Cattle Not Subjected to Quarantine Pose Health Risks, Say Experts

BANGLADESH - Cattle are being brought in over the borders without being put in quarantine, posing a health risk to humans and livestock for diseases that might arrive and spread undetected.
calendar icon 18 September 2017
clock icon 3 minute read

Such unchecked entry of cattle and animals has been on for years in the absence of adequate attention of the government, said stakeholders.

For example, it has been 12 years since the Animal and Animal Product Quarantine Act 2005 was passed but a corresponding rule on its application is not yet available.

According to The Daily Star, the Department of Livestock Services said the rule has been framed and awaits vetting by the law ministry.

The department set up 24 quarantine stations at ports, including 19 land-based ones, to test animals and animal products before giving clearance for entry.

Officials say there is a lack of workforce and equipment for which only a few have become operational.

"Quarantine of animals is important because more than 70 per cent of human diseases come through birds and animals," said Md Shahiduzzaman, professor of the Department of Parasitology at Bangladesh Agricultural University.

"Cattle that are brought from India and Myanmar may carry disease. This is risky," he said.

Cattle make up the lion share of the animals brought in through borders: around one million are smuggled in from India every year as the neighbouring nation does not export the animal on religious grounds.

Under a practice going on for years, the cattle being smuggled are let loose at the border and local cowboys herd them into corrals, known as "khatal", where the authorities concerned declare them "unclaimed".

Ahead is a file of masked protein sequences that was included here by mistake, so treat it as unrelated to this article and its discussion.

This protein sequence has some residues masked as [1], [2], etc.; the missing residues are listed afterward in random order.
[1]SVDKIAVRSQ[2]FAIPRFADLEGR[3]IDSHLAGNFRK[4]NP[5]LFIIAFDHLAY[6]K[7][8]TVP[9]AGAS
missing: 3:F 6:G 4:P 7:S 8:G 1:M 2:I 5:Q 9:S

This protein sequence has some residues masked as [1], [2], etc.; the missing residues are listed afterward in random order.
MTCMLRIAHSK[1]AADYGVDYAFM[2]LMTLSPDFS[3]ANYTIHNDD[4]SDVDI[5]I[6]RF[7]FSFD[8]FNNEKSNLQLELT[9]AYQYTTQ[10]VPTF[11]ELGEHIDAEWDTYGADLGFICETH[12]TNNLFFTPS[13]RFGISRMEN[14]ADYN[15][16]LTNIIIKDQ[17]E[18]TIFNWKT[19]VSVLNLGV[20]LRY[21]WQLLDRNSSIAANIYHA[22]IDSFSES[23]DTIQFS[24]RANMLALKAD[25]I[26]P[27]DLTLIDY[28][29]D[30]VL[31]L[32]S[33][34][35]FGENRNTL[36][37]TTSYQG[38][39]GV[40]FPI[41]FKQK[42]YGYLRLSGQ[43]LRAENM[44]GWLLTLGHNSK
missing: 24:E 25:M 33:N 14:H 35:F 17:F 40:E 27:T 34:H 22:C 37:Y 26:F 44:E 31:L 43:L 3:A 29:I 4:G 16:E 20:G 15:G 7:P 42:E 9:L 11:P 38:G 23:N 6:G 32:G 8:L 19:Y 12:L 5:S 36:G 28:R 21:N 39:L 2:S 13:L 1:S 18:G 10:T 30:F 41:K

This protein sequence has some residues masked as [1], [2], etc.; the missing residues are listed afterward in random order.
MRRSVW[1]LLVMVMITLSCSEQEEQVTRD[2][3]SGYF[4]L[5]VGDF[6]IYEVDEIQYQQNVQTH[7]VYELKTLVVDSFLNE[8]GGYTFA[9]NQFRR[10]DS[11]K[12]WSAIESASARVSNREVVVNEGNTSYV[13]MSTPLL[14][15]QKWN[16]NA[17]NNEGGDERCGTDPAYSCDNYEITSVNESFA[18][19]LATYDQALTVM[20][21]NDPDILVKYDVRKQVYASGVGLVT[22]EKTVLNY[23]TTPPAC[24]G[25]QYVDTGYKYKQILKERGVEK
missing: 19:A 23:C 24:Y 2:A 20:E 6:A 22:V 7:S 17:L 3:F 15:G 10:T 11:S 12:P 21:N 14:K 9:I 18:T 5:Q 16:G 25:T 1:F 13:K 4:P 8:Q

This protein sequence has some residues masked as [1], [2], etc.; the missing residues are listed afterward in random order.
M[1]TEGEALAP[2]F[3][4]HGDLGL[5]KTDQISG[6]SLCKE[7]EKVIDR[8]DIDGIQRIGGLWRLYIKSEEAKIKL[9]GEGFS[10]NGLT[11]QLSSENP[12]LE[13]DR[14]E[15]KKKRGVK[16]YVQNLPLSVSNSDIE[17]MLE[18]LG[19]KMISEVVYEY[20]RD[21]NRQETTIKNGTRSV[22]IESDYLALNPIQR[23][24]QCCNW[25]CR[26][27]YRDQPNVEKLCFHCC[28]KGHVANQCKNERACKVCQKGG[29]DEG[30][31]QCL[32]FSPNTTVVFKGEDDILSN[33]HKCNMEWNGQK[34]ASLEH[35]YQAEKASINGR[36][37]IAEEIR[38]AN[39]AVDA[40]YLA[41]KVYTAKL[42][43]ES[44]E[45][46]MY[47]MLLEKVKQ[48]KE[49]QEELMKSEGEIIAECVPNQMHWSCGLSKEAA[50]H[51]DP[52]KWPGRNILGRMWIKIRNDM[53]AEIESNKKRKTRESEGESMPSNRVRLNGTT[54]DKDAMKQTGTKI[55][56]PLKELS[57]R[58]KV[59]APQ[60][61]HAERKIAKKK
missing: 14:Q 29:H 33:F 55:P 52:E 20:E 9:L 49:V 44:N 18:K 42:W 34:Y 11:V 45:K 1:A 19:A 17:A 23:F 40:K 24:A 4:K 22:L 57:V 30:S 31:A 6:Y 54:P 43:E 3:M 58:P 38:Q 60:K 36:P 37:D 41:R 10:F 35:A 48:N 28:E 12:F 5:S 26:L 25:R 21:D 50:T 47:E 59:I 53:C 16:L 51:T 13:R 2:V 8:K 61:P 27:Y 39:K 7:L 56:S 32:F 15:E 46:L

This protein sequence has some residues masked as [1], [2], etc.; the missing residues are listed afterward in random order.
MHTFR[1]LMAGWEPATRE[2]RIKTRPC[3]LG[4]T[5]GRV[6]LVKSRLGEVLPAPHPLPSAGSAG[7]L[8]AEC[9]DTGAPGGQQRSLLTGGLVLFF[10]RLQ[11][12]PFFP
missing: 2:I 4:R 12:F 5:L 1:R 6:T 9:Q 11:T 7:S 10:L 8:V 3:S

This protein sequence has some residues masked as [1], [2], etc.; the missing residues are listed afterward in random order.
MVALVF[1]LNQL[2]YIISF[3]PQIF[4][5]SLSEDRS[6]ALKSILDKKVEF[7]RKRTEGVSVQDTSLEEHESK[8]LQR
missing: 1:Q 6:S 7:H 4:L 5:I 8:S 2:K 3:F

Each animal is then "auctioned" off for Tk 500.

The Animal and Animal Product Quarantine Act 2005 stipulates quarantine of cattle brought in "without valid import documents and health certificates".

"We clear cattle by charging a lump sum amount when those are brought at the corridors,| said a senior official of the Customs, VAT and Excise Commissionerate seeking anonymity.

Another senior official said corridors are situated in the remote areas of the border and there is no infrastructure there. "Quarantine of animals is necessary. But it is not done," he said.

Entry of cattle from India has slumped since fiscal 2014-15 in the wake of a crackdown by Indian security forces at the border.

Some 9.5 lakh (approx. 0.95 million) cattle were brought through customs corridors in fiscal 2016-17, down from about 10 lakh the previous year, according to data from field offices under the National Board of Revenue (NBR).

The cattle smuggled in are mostly past their prime and prone to diseases, said a senior official of the livestock department.

"We have noticed that outbreak of disease is high at border areas," he said.

Livestock department officials said prevalence of foot and mouth disease has reduced for a dip in cattle flow from neighbouring countries and for vaccination.

Professor Shahiduzzaman said livestock carry germs that cause diseases such as tuberculosis and diarrhoea. Hence, restriction on entry of diseased animals is necessary for public health, he said.

As cattle are kept at certain points named khatal, quarantine can be done there to restrict entry of diseased animals, he said.

Shafiqul Islam, project director for establishing the quarantine stations, said quarantine stations were operational at Benapole, Sonamasjid, Hilly and Teknaf land ports and at Hazrat Shahjalal International Airport.

Operation of the rest will begin as soon as workforce is available, he said.

TheCattleSite News Desk

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